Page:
If Carson City supervisors believe there is a compelling need to sell the fairgrounds, then we believe there is a compelling need to make the process a public one.
The supervisors' vote on Thursday sets in motion a new search for a site for a better fairgrounds, something we thought already had been done. The city's Parks and Recreation Commission studied three sites and rejected them all, and the coalition of Fuji Park users decided they didn't want to move.
Nevertheless, the supervisors have given city staff another 90 days to try to come up with a plan that works so the supervisors can sell off the fairgrounds acreage.
We will take their word for it that Fuji Park won't be sold. We'll also take their word for it that the Exhibit Hall is part of the property that won't be sold.
But the supervisors and city staff still need to bring out in the open what plans are being discussed with developers for the fairgrounds property.
We don't want to see a "done deal" - something many fairground supporters claim has already occurred.
We want to see public bids, formal proposals and some hard numbers on what such proposals will do for Carson City's tax base.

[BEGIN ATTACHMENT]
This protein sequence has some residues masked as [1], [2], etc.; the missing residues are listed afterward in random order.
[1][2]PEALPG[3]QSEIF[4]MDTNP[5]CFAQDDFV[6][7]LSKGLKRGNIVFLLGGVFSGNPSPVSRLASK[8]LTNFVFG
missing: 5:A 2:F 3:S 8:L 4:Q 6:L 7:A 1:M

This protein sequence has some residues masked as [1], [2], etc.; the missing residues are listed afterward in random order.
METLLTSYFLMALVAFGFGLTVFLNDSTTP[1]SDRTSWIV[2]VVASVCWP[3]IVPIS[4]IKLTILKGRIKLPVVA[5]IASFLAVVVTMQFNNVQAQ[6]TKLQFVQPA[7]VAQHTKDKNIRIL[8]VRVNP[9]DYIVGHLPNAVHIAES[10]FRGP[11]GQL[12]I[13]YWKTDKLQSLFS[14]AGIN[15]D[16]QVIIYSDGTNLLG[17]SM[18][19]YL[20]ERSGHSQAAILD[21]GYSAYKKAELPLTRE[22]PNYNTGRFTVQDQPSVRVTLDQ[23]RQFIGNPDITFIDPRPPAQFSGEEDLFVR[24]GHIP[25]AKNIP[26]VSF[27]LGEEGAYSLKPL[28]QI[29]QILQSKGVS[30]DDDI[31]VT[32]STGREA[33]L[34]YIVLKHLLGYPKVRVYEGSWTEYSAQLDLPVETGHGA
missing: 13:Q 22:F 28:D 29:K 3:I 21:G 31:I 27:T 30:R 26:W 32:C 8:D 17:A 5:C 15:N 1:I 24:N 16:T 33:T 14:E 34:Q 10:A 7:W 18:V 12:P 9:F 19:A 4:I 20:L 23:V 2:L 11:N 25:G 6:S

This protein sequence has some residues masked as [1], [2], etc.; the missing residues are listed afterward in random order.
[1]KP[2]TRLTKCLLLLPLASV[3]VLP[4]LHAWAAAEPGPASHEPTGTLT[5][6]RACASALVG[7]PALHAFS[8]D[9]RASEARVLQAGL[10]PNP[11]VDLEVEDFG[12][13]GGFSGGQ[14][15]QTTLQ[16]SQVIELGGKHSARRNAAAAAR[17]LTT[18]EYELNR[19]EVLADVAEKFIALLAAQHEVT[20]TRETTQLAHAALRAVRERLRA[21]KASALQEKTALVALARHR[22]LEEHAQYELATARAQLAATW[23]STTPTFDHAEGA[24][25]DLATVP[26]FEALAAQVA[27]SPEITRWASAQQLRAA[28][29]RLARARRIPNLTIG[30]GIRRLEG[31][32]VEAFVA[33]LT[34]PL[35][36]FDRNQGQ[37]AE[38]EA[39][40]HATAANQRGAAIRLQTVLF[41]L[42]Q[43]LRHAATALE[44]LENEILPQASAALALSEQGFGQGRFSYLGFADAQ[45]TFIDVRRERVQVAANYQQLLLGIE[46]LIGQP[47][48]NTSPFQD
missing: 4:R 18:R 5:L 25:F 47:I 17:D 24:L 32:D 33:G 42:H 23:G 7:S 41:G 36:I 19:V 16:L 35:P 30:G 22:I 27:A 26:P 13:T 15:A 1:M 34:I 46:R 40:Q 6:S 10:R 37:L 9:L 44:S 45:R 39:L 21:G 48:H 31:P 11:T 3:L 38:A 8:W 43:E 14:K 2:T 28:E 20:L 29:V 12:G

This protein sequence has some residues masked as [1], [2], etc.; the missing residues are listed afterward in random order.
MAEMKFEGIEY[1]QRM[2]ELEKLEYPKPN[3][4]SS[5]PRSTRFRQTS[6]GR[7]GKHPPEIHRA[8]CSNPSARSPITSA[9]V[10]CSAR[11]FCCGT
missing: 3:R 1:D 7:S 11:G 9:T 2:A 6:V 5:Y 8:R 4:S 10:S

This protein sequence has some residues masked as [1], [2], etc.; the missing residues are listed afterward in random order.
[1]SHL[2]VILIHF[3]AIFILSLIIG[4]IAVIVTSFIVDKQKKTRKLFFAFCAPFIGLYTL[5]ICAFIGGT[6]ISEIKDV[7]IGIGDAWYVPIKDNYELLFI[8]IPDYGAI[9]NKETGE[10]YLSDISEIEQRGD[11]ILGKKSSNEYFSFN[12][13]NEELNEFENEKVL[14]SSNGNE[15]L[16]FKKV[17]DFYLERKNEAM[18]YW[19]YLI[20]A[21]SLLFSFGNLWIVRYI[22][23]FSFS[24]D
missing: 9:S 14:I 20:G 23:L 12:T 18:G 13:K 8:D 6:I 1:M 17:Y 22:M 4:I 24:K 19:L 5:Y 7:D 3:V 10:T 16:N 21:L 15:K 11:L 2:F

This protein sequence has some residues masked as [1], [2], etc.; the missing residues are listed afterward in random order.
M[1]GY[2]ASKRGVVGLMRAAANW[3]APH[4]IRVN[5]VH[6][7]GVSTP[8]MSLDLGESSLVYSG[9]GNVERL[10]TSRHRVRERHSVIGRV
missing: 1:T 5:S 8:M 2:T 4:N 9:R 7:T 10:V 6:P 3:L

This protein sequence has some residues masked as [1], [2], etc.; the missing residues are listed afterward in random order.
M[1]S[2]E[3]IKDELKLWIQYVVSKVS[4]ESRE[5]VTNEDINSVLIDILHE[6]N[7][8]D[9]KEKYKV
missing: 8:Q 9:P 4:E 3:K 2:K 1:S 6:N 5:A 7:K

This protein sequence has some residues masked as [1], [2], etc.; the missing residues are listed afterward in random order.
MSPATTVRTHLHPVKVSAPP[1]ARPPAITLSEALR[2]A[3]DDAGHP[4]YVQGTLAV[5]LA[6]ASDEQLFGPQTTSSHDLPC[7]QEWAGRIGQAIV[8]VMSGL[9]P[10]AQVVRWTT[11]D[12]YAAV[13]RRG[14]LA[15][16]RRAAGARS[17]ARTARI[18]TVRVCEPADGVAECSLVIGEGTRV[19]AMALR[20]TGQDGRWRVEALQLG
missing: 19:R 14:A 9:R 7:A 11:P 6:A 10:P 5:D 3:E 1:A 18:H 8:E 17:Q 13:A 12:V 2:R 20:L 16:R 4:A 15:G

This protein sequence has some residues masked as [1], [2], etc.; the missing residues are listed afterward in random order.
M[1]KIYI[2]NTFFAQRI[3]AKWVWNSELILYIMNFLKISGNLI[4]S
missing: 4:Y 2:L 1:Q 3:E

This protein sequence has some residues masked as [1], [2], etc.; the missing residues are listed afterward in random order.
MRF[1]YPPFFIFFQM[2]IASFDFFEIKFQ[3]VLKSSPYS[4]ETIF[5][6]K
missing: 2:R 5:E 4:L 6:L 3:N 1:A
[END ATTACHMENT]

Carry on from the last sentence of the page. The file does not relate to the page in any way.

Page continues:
Any private developer who's not interested in making their pitch publicly can take their plans to private property. Any developer interested in acquiring or developing public property needs to go through a public process.
If the fairgrounds property is as hot for development as city officials have been telling us, we would expect to see at least half a dozen developers compete for the privilege.
Assuming another suitable site can be found for the fairgrounds - a big assumption at this point, we realize - then we expect to be invited to a public open house, like those last week hosted by the city, to view the developers' proposals and decide whether any of them is worth a trade for the fairgrounds.